PR in and of itself will never ever be enough for us, its practitioners, to shine and be recognised for the value that we bring.
Why? Because to properly promote, build, and protect an image, a reputation, a product, an initiative, or a process we need to understand not just all of these but, most of all, how they fit in the wider environment.
For instance, how do you promote a digital company and its services? By having great promos, paying influencers/media to talk about it and “job done”?
How about its competition? How about its end users’ behavioural patterns? How about the regulatory environment it operates in? How about establishing its unique position on the market? How about, even more so, about understanding what that product/service does, whether it is fit for purpose, whether it can deliver on the brand promise attached to it and so much more?
Today, in 2021, in the complex space we operate locally, nationally, and internationally, the old “it’s not my job to know/do this” does not cut it. How can it?
See when many of us complain, publicly and privately, in various industry reports or surveys or articles that we do not have/gain/attain sufficient recognition at board level bla bla, no one – absolutely no one – will ever give us a seat at that top table of any organisation unless we understand (fully and completely):
- What that organisation does;
- How it does it;
- Why it does it;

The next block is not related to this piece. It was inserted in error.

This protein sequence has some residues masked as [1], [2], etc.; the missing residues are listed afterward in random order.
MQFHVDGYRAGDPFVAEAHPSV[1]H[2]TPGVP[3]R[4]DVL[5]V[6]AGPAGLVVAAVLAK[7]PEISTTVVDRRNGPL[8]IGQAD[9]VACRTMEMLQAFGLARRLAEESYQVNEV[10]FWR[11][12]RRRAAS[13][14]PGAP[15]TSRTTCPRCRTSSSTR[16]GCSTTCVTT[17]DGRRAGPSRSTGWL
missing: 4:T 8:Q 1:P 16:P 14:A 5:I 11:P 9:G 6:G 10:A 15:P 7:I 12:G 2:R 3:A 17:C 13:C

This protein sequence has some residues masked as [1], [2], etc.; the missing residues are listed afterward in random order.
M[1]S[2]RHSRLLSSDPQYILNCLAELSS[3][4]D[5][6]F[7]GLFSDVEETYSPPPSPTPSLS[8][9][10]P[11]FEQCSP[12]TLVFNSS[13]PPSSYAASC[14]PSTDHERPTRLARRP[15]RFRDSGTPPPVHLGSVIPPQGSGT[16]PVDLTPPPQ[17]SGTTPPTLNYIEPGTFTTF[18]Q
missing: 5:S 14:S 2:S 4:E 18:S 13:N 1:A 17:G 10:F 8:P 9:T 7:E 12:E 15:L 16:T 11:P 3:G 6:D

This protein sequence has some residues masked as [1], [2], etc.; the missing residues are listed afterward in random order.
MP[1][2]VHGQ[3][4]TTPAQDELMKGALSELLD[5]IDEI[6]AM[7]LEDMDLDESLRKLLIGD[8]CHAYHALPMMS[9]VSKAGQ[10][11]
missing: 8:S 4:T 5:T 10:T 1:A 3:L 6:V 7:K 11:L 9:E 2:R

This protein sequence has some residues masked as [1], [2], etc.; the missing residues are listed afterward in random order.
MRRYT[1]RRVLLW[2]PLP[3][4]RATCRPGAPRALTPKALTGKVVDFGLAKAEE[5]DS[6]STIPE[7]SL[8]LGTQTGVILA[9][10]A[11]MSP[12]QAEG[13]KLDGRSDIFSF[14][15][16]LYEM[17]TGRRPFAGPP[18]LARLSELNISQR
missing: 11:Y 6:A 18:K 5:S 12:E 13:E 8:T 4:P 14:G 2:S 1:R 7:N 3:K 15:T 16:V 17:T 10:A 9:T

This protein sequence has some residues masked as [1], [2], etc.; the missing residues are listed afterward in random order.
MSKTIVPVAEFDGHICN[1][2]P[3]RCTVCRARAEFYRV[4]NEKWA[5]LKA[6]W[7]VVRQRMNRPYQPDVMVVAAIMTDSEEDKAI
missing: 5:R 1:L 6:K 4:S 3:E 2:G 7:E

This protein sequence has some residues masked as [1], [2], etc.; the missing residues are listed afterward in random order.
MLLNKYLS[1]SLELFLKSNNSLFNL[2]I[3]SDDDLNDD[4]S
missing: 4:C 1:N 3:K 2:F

- What it needs to do it;
- Who uses what it does/makes;
- Who benefits from it;
- What issues/risks it is faced with, from where and why;
- What else it could do to further enhance and protect its market share/position;
- What it needs to do to expand its market;
- Its legal boundaries (of the land and of its sector);
- How sustainable (as in business continuity) its operations and staff retention/training are;
- Its technical, financial, political, environmental, and operational challenges.
As for creating various campaigns, promos, social media this and that, news releases and so on, those are basic – those are our bread and butter, and we should all be able (or be ready to learn) them.
To make it even clearer, a doctor studies general medicine for 4-5 years – all doctors study the same “medicine”. To practice and qualify as a consultant/specialist in a certain area of practice, that doctor needs to know much more (and study) than just those initial 4-5 years.
The same should be in our case: we all study the PR of this or the Comms of that – and then what? How is that basic specialist PR knowledge going to be enough to advise (and expect our advice to be heeded) by public or multi-million pound/dollars business?
What do we offer? Tweets, likes, and shares as our “business impact”? Or do we seek to offer advice and guidance based on proper research and analysis, multiple considerations of various parameters in play in a constantly changing environment, and a proper risk/reward overview of “if we do this, then that will happen”?
PR and Comms (of any kind) will never ever be enough. We start with those; we do not finish with them.